Pardon me for showing some concern for unnecessary trail wear....ricke123 said:A town where mountain bikers who regularly encounter obstacles of all sorts are somehow concerned with a couple of ruts made by riding in wet conditions that will go away in a few days..
ricke123 said:]unnecessary trail wear. There is the difference.Golly, let's see here: Blue skies, day off, hmmm. Necessary. Sorry, but I have had too many people give me **** on this one. It is an ultra lame angle.
ricke123 said:By the way Vernon, are you aware that you did indeed refer to mountain biking as stupid in your statement?
NateHawk said:The issue isn't the ruts themselves. Seems you've lost sight of that (or never had it to begin with, quite possibly). In the short term, you're right...what's a couple of ruts? As far as you can tell with your untrained eyes, nothing else happens there, right?
In the long term, however, you're dead wrong. You have to realize we're talking about the desert here. Soil development doesn't happen overnight. Even in warm, wet climates with soil development occuring at 100x the rate of desert climates, once you start to displace soil, it starts to wash away faster than it can be formed from the rock and decomposing organic matter. If you don't take efforts to stop it and repair the area, the soil won't be coming back in our lifetimes or even our grandchildren's lifetimes. Little to nothing can grow there in the future, and erosion nearby is also accelerated.
Once erosion starts to accelerate, sedimentation starts to accelerate downhill. If you've got any streams nearby that exist long enough to contain animals, that sedimentation decreases the amount of oxygen the water can hold and those animals lose habitat in an area with very little habitat to begin with.
Without active streams nearby, the increased sedimentation adds to alluvial deposits and can also bury and displace plants growing nearby at an accelerated rate. In a dry desert environment like the one we're talking about, some of that displaced sediment can be picked up by the wind contributing to windblown dust.
You want some examples of what can happen from just a couple of ruts that are ignored? Go find yourself an area where cattle have never been grazed. Then, find an area where the rancher has failed to move his cattle enough, and the cattle congregate in washes. Those cattle cause ENORMOUS amounts of erosion over time.
One cow walking down into a wash to get a drink is no big deal, just like one biker riding through the mud creating a rut is probably no big deal. The problem is that there's never just one cow and there's never just one biker making one trip through the mud. There's always a herd of cattle and there's always a second lap or a group of bikers who are thinking "oh, one rut is no big deal". It's the cumulative effect of all of that we need to be aware of.
If it's just rained...take a day off or ride somewhere with a more durable surface. Simple. And that way, we don't get into sophomoric pissing matches over who's the wuss or the poser. I'm not calling anyone a wuss or a poser, but I am calling out anyone who says one rut is nothing to be concerned with.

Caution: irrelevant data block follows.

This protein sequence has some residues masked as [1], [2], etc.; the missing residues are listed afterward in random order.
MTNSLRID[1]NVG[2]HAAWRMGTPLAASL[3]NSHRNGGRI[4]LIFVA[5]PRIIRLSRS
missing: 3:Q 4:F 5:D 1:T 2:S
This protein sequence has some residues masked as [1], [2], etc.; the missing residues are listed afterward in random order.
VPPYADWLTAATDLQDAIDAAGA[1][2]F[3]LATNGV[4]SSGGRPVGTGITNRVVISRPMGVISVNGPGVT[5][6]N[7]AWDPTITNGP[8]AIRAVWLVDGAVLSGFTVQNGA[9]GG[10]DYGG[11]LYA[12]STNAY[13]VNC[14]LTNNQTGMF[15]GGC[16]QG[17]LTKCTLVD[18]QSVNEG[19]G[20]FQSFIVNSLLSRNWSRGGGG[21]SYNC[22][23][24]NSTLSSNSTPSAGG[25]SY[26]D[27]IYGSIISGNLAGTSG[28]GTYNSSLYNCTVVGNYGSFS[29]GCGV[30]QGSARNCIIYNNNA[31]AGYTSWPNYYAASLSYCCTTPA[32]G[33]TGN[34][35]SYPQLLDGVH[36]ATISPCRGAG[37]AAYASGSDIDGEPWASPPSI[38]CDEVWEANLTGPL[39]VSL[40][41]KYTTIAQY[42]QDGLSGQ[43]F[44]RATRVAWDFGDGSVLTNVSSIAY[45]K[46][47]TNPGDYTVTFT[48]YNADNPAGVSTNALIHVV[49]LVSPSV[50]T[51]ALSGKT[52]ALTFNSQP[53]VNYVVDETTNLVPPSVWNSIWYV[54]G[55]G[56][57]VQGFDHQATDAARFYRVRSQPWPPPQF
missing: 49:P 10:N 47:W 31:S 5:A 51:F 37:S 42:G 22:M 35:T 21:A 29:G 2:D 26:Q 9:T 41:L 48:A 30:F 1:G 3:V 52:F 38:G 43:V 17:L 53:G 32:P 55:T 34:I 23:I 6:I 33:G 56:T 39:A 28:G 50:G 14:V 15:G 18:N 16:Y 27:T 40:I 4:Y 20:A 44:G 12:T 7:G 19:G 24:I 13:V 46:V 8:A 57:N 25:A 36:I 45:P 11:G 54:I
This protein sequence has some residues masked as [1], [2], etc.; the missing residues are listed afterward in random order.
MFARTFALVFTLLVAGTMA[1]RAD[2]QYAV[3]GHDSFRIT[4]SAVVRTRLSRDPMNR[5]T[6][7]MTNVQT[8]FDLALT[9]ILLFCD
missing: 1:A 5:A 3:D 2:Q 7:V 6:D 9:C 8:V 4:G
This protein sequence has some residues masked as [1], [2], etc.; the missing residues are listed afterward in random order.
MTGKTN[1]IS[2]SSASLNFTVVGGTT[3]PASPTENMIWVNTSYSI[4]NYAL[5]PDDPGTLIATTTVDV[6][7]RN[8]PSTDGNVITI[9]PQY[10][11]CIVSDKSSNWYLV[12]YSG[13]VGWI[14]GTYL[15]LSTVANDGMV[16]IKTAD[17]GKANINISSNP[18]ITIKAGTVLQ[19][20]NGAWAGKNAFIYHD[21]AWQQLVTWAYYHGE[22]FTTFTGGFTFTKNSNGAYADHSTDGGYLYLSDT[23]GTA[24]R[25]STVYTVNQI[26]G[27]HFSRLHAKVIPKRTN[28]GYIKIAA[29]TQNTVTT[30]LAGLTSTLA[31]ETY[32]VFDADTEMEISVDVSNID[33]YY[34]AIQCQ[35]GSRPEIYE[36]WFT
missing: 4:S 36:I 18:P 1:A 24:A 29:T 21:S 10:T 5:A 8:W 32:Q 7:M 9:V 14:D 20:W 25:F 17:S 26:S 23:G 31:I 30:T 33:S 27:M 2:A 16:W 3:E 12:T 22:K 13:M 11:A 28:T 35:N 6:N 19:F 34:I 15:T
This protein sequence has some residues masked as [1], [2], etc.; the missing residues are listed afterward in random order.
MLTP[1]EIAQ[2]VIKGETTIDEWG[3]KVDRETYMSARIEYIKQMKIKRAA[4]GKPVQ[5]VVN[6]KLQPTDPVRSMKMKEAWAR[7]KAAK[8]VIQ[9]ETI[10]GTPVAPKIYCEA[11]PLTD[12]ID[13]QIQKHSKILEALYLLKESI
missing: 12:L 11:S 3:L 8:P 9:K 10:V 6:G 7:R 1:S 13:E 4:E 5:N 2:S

Our (collective, mountain bikers as a whole) access to places to ride our bikes is not a God-given (or constitutional) right. It's a privilege granted by those who manage the land we ride upon. Most of those potential agencies are also charged with ensuring the continued health of the land's soil, water, and living things. If recreation clashes one of those directives, it's the recreational activies that will get booted.
Grow up and use your brain.
How can you summarily dismiss a well-thought-out and well-researched reply, really an appeal to your sensibilities, with a few careless words? You are presented with an argument that is clearly derived from either education in the area of land-use and erosion and/or reading the scientific literature on that subject and your defense for your potential and probable land-damaging riding decisions is essentially that you don't believe the information being provided is accurate. Further, you state that you believe you are actually helping to create a more durable trail. I've read and heard arguments like yours over and over in the past and they all hinge on one one core belief: ignore any and all information that doesn't match your own paradigm (a paradigm that benefits the self interests of that individual or group without any consideration for any other individual or group) or, better yet, attack the information or the author of the information in order to discredit it. You've done both of these things in your last post.ricke123 said:So a trail that lacks a few ruts will soon be supporting new life and the rutted areas are essentially moonscape that will spread like a cancer? I don't think so. Your well thought out argument in no way convinces me to not ride. It is a great argument to stay on the designated trails though, which I think is common practice. Conversely, I think that riding while the trails are damp help to pack the trails down well and thus diminishing the potential for future erosion.
I am using my brain and making sophomoric remarks directed at highly judgemental and condescending people, most of whom are also serious wusses.